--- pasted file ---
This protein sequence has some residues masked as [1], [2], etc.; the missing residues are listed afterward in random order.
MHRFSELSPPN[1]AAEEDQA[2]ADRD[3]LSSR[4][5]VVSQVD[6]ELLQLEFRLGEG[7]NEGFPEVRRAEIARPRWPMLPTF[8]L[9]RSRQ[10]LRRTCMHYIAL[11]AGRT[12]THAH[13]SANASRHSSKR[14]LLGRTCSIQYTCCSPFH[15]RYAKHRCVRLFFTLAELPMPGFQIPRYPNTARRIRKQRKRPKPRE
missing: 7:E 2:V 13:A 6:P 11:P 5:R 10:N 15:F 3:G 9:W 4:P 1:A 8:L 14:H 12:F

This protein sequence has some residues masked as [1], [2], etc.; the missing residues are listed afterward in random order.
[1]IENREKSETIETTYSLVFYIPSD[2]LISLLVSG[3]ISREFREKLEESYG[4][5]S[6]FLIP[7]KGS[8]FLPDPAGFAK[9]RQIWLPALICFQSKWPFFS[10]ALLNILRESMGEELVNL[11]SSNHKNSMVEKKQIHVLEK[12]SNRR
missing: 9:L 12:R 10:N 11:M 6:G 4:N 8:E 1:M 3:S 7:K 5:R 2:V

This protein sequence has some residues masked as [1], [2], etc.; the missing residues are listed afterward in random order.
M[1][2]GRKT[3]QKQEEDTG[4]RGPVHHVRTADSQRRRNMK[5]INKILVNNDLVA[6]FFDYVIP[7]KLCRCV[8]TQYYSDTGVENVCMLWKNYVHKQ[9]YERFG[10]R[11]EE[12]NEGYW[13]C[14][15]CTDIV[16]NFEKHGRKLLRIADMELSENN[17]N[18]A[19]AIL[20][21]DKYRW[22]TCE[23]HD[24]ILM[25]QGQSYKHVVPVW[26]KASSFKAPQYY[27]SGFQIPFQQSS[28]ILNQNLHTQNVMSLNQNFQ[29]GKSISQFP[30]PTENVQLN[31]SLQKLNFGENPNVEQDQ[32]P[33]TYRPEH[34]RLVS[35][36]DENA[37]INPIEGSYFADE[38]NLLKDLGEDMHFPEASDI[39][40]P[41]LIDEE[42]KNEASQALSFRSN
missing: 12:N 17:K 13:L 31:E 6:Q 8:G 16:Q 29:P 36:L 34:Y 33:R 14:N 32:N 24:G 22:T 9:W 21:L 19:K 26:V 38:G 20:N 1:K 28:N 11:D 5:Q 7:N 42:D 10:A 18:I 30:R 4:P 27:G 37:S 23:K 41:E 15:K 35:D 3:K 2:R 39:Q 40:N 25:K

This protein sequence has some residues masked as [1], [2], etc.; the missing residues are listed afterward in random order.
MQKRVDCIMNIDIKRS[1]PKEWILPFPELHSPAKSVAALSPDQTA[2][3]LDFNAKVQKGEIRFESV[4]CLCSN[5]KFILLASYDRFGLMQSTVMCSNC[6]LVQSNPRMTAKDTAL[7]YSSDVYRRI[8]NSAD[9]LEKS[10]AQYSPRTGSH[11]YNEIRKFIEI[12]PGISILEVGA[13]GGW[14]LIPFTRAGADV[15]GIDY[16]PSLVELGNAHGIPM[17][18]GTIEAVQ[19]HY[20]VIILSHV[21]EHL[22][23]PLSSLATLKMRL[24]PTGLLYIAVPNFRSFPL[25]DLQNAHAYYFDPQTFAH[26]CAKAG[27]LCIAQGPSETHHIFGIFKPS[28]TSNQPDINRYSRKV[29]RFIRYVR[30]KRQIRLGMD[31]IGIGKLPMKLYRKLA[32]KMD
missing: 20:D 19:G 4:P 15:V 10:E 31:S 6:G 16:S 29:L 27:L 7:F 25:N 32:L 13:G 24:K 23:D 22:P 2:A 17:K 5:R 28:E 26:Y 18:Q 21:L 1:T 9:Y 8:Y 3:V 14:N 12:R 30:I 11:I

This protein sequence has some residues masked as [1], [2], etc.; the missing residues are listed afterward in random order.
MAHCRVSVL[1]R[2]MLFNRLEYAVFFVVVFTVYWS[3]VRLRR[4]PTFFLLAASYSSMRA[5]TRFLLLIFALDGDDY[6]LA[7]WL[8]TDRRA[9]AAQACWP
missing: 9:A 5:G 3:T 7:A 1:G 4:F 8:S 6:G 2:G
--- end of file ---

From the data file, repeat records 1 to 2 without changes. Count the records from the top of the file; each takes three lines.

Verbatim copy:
This protein sequence has some residues masked as [1], [2], etc.; the missing residues are listed afterward in random order.
MHRFSELSPPN[1]AAEEDQA[2]ADRD[3]LSSR[4][5]VVSQVD[6]ELLQLEFRLGEG[7]NEGFPEVRRAEIARPRWPMLPTF[8]L[9]RSRQ[10]LRRTCMHYIAL[11]AGRT[12]THAH[13]SANASRHSSKR[14]LLGRTCSIQYTCCSPFH[15]RYAKHRCVRLFFTLAELPMPGFQIPRYPNTARRIRKQRKRPKPRE
missing: 7:E 2:V 13:A 6:P 11:P 5:R 10:N 15:F 3:G 9:W 4:P 1:A 8:L 14:H 12:F

This protein sequence has some residues masked as [1], [2], etc.; the missing residues are listed afterward in random order.
[1]IENREKSETIETTYSLVFYIPSD[2]LISLLVSG[3]ISREFREKLEESYG[4][5]S[6]FLIP[7]KGS[8]FLPDPAGFAK[9]RQIWLPALICFQSKWPFFS[10]ALLNILRESMGEELVNL[11]SSNHKNSMVEKKQIHVLEK[12]SNRR
missing: 9:L 12:R 10:N 11:M 6:G 4:N 8:E 1:M 3:S 7:K 5:R 2:V